“Today, his elementary school had an active shooter scare. There were terrifying minutes of uncertainty between the initial call and the ‘all children are safe and accounted for’ message. My son said, ‘We had to be still a long time while they checked every nook and cranny for the bad guy.’ His class got stickers for being so quiet.

 

“While I am relieved this was a false alarm, I am also sickened that he had been in school for just three months and already had to experience a lockdown. I am sickened by the greedy politicians who take gun-lobby money by the millions, and choose it over our lives. I am sickened by citizens who think their right to easy acquisition of military grade weapons overshadows our right to send our children to school without worry, without having to take a call like the one I had today. We must demand more. We need gun sense in this country.” 

 

My grandson came home safely from school that day, but the terror my family experienced was real. How can we live in a society that accepts this terror as part of daily life? It is unacceptable. We can do better. We must be better. 

 

To claim that the problem is a result of mental illness or bad people conveniently overlooks the facts that we are not the only country in the world with mental illness, or people who commit evil. But we are the only developed country that fosters our own form of domestic terror. And make no mistake, this is terrorism.

 

My daughter and I want “gun sense.” We don’t ask for repeal of the Second Amendment. We are asking that those who see guns as central to their Constitutional rights understand that gun culture has eroded the well-being of the majority. It requires that an entire generation of innocent children be put through the terror of active shooter drills. Unfettered gun culture has intruded on their sense of safety. In effect, it negates their unalienable Constitutional right to the pursuit of life, liberty and happiness.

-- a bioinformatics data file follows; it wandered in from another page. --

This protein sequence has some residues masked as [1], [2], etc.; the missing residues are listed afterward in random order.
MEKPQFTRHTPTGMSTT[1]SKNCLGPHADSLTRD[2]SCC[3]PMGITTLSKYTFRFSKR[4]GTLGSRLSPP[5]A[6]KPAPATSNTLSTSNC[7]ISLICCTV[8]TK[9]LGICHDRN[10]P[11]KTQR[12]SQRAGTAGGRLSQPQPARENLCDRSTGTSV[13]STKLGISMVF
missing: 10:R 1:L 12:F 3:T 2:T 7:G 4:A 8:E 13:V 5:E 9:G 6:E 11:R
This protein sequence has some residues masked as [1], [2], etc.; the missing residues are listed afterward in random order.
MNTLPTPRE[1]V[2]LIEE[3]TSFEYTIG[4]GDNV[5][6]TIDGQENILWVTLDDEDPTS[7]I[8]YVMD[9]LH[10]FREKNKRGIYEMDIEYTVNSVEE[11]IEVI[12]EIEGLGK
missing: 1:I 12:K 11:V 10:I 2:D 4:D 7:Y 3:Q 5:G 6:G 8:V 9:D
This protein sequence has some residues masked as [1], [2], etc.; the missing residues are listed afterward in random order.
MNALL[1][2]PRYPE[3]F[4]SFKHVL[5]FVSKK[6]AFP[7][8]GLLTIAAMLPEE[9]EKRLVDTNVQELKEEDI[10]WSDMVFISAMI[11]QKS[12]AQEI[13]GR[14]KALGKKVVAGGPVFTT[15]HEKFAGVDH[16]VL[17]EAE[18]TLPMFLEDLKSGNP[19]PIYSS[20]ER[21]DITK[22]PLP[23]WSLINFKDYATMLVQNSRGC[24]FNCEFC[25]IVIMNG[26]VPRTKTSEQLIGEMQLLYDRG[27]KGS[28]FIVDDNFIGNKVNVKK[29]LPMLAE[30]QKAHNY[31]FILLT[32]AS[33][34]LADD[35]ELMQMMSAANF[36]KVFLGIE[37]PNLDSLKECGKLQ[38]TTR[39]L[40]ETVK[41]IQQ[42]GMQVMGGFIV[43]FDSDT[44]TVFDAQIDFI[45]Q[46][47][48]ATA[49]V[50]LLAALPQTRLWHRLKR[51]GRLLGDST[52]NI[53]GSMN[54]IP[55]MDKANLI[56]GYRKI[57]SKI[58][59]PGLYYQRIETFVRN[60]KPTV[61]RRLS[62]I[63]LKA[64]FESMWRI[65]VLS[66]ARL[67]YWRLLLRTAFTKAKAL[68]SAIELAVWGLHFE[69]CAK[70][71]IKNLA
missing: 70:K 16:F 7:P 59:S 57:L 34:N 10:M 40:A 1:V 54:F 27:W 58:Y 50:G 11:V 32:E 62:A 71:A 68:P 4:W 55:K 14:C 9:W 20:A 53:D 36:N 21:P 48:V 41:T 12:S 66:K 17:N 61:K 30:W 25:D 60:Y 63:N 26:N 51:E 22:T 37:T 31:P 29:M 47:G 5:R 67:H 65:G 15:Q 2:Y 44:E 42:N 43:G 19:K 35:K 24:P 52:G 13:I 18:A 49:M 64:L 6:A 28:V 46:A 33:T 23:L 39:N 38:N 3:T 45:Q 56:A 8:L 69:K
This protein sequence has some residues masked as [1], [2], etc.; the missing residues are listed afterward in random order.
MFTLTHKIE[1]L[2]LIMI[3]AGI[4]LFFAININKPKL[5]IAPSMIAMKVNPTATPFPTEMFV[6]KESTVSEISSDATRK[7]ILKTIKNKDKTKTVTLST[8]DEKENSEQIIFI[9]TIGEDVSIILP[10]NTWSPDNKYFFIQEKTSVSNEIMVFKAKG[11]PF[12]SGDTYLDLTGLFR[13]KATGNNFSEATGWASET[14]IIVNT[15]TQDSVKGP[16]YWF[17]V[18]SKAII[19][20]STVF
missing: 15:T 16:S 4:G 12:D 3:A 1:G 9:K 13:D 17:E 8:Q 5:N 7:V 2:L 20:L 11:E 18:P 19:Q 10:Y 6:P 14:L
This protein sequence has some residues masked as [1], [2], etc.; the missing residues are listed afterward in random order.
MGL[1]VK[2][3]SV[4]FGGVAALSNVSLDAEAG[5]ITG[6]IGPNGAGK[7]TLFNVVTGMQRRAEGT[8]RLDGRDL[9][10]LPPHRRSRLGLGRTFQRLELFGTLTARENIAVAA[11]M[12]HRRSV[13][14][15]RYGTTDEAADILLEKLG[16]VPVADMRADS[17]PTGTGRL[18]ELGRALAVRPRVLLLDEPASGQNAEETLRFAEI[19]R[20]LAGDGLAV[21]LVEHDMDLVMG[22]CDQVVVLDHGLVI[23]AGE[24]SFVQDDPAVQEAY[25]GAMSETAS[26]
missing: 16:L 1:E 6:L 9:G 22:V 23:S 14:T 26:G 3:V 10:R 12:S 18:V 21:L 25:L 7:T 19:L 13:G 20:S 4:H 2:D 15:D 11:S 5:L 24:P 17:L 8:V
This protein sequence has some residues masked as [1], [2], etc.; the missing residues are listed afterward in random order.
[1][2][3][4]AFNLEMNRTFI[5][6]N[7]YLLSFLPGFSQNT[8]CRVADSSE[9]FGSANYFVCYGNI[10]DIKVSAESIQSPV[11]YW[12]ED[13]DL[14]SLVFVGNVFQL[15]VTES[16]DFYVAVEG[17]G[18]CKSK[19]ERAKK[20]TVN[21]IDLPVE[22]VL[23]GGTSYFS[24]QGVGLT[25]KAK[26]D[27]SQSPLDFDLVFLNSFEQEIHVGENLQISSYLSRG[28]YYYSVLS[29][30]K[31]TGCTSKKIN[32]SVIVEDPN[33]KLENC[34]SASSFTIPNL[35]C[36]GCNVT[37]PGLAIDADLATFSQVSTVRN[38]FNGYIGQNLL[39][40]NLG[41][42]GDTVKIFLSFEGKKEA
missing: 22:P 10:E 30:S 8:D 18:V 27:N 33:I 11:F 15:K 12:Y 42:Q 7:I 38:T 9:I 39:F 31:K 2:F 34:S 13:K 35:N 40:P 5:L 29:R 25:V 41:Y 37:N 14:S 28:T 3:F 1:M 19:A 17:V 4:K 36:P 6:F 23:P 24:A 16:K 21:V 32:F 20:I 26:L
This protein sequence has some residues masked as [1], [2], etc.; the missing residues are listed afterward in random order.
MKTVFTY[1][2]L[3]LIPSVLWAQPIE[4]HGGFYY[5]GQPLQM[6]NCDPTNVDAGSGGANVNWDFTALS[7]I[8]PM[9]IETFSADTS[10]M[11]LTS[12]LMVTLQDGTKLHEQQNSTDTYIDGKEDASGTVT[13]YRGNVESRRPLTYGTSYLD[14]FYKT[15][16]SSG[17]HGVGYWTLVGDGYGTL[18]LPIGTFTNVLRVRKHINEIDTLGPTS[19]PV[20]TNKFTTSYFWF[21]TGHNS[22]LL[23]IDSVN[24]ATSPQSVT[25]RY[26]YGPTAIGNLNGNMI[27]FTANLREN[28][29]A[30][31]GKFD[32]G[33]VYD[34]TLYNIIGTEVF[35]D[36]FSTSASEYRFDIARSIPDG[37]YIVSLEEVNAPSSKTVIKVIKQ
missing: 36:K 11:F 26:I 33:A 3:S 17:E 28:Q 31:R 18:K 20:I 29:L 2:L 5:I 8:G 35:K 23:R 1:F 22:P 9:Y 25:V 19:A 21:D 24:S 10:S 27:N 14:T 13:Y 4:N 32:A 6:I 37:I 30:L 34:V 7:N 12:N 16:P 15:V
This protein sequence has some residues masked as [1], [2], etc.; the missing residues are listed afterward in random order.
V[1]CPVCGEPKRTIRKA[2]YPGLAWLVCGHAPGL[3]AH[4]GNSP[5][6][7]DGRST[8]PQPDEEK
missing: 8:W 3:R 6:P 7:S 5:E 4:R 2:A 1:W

The stale argument is that bad people will still get guns, no matter how much we try to prevent them. Those who parrot that argument seem unwilling to apply it to other laws and restrictions. Bad people steal and commit murder, even with the laws we have against them. Should we abandon those laws? Of course not. 

 

I have always advocated for gun safety and sensible restrictions. Guns are deadly and cars are deadly. I firmly believe guns should be treated no differently than cars. Gun ownership should come with the same legal responsibilities: to require training and testing, for weapons to be licensed, and owners required to carry liability insurance. If these requirements seem to infringe too much on a gun owner’s rights, then tell me how maintaining unfettered rights are in keeping with Christian values? How are they consistent with our belief in a right to life?

 

If we are to find peace in our society, we must be willing to acknowledge that the rights of a few should not prevail over public safety. 

 

How does one follow the Prince of Peace while maintaining an arsenal? As we enter the season of Advent, may we all prayerfully consider what Jesus would have us do. 

 

Mary Hood Hart is a freelance writer and educator living in Pittsboro, NC. She can be reached at maryhoodhart@gmail.com